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Vodafone (VOD) stock soars on strong half-year performance

By David Burrows

09:19, 16 November 2021

Vodafone office in Melbourne. Photo: Alamy
Vodafone has seen strong growth in Europe and Africa this half year – Photo: Alamy

Vodafone Group’s stock price rose by almost 5% in early morning trading in London after the telecoms giant revealed strong first-half results, for the period ending 30 September.

Shortly after the London market opened, Vodafone stock rose 4.48% to 117.54p (158.26¢).

The upbeat annual numbers revealed that group revenue increased by 5% over the period to €22.5bn. This was mainly driven by service revenue growth in Europe and Africa.

The company also highlighted a “good performance” in Germany with 1.2% service revenue growth and 7.7% adjusted EBITDA (earnings before interest, taxes, depreciation, and amortization) growth.

Vodafone said its full 2022 financial year adjusted EBITDA guidance had now shifted to the top end of its earlier projected range of €15bn – €15.4bn, with the outlook now set to €15.2bn– €15.4bn. Adjusted free cash flow has been upgraded to at least €5.3bn from at least €5.2bn.

The group made a profit for the period of €1.3bn compared to €1.5bn in the same year-ago period. The reduction in profit came despite lower financing costs and a net income tax credit.

Merger impact

Operating profit decreased by 21.9% to €2.6bn (FY21 H1: €3.4bn). The €1bn difference was due to the merger of Vodafone Hutchison Australia into TPG Telecom.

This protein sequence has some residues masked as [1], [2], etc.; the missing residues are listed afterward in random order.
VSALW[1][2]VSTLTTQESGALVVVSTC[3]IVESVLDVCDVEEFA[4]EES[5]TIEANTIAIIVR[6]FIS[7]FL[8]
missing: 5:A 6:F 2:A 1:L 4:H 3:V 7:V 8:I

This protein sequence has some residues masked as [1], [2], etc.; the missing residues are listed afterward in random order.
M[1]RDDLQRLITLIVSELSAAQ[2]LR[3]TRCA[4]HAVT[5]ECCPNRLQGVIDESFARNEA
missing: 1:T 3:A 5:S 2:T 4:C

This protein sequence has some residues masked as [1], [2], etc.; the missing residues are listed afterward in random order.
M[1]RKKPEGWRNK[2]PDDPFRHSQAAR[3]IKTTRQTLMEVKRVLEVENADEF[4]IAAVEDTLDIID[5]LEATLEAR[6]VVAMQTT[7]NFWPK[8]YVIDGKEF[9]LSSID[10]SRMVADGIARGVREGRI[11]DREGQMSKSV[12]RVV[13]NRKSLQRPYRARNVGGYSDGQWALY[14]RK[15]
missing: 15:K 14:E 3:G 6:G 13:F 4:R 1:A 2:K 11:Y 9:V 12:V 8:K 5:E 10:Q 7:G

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Excluding this one-off event, operating profit increased. This reflected a higher adjusted EBITDA  figure and lower depreciation and amortisation, but these factors were partly offset by a lower share of profits from associates and joint ventures.

The group also confirmed a maintained interim dividend per share of 4.5 eurocents.

Commenting on the latest figures Nick Reid, Vodafone group CEO said:

“The results show we have demonstrated good sustainable growth and solid commercial momentum. Our strengthened performance in Africa and Europe puts us on track to be at the top end of our guidance for this year, as well as firmly within our medium-term financial ambitions.”

He added: “We know there is more to do and our focus remains on driving growth. We are structured for value creation, with operational priorities and portfolio actions which are designed to improve returns at pace.”

Read more: Bouygues (EN) sees sales and profits bounce back

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The difference between trading assets and CFDs
The main difference between CFD trading and trading assets, such as commodities and stocks, is that you don’t own the underlying asset when you trade on a CFD.
You can still benefit if the market moves in your favour, or make a loss if it moves against you. However, with traditional trading you enter a contract to exchange the legal ownership of the individual shares or the commodities for money, and you own this until you sell it again.
CFDs are leveraged products, which means that you only need to deposit a percentage of the full value of the CFD trade in order to open a position. But with traditional trading, you buy the assets for the full amount. In the UK, there is no stamp duty on CFD trading, but there is when you buy stocks, for example.
CFDs attract overnight costs to hold the trades (unless you use 1-1 leverage), which makes them more suited to short-term trading opportunities. Stocks and commodities are more normally bought and held for longer. You might also pay a broker commission or fees when buying and selling assets direct and you’d need somewhere to store them safely.
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